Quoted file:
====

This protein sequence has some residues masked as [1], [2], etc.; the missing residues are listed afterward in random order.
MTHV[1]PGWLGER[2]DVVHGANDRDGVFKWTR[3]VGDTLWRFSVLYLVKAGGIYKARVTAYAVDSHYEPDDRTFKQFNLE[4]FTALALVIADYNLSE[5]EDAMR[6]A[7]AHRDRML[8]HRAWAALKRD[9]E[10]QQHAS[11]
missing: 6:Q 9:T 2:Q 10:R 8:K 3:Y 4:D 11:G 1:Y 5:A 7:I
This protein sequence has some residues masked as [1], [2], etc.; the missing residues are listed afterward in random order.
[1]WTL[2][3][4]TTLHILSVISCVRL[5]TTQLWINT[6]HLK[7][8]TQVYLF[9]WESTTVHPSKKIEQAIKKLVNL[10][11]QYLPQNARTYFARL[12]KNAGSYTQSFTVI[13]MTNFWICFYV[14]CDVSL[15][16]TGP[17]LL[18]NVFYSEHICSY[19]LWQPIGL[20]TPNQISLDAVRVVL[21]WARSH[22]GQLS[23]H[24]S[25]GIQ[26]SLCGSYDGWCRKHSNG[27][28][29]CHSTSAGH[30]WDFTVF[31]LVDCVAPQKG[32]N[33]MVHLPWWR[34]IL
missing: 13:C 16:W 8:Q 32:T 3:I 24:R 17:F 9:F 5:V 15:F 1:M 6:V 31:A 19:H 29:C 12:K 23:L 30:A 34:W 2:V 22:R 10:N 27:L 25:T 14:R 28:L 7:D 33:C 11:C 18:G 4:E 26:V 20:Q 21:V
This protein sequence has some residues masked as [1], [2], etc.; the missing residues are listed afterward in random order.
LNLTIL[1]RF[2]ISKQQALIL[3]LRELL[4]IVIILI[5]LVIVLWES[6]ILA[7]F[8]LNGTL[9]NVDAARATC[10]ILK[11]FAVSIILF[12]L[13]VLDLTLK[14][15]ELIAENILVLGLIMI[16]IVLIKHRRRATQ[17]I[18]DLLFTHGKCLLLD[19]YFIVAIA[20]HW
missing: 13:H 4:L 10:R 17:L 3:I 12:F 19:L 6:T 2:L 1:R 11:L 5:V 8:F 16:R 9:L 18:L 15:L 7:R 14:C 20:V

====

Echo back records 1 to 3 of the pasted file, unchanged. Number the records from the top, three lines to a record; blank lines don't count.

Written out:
This protein sequence has some residues masked as [1], [2], etc.; the missing residues are listed afterward in random order.
MTHV[1]PGWLGER[2]DVVHGANDRDGVFKWTR[3]VGDTLWRFSVLYLVKAGGIYKARVTAYAVDSHYEPDDRTFKQFNLE[4]FTALALVIADYNLSE[5]EDAMR[6]A[7]AHRDRML[8]HRAWAALKRD[9]E[10]QQHAS[11]
missing: 6:Q 9:T 2:Q 10:R 8:K 3:Y 4:D 11:G 1:Y 5:A 7:I
This protein sequence has some residues masked as [1], [2], etc.; the missing residues are listed afterward in random order.
[1]WTL[2][3][4]TTLHILSVISCVRL[5]TTQLWINT[6]HLK[7][8]TQVYLF[9]WESTTVHPSKKIEQAIKKLVNL[10][11]QYLPQNARTYFARL[12]KNAGSYTQSFTVI[13]MTNFWICFYV[14]CDVSL[15][16]TGP[17]LL[18]NVFYSEHICSY[19]LWQPIGL[20]TPNQISLDAVRVVL[21]WARSH[22]GQLS[23]H[24]S[25]GIQ[26]SLCGSYDGWCRKHSNG[27][28][29]CHSTSAGH[30]WDFTVF[31]LVDCVAPQKG[32]N[33]MVHLPWWR[34]IL
missing: 13:C 16:W 8:Q 32:T 3:I 24:R 17:F 9:F 5:V 15:F 1:M 6:V 31:A 19:H 29:C 12:K 23:L 30:A 34:W 2:V 22:R 10:N 27:L 25:T 14:R 28:L 7:D 33:C 11:C 18:G 4:E 26:V 20:Q 21:V
This protein sequence has some residues masked as [1], [2], etc.; the missing residues are listed afterward in random order.
LNLTIL[1]RF[2]ISKQQALIL[3]LRELL[4]IVIILI[5]LVIVLWES[6]ILA[7]F[8]LNGTL[9]NVDAARATC[10]ILK[11]FAVSIILF[12]L[13]VLDLTLK[14][15]ELIAENILVLGLIMI[16]IVLIKHRRRATQ[17]I[18]DLLFTHGKCLLLD[19]YFIVAIA[20]HW
missing: 13:H 4:L 10:R 17:L 3:I 12:F 19:L 6:T 2:L 1:R 11:L 5:V 8:F 16:R 9:L 18:L 15:L 7:R 14:C 20:V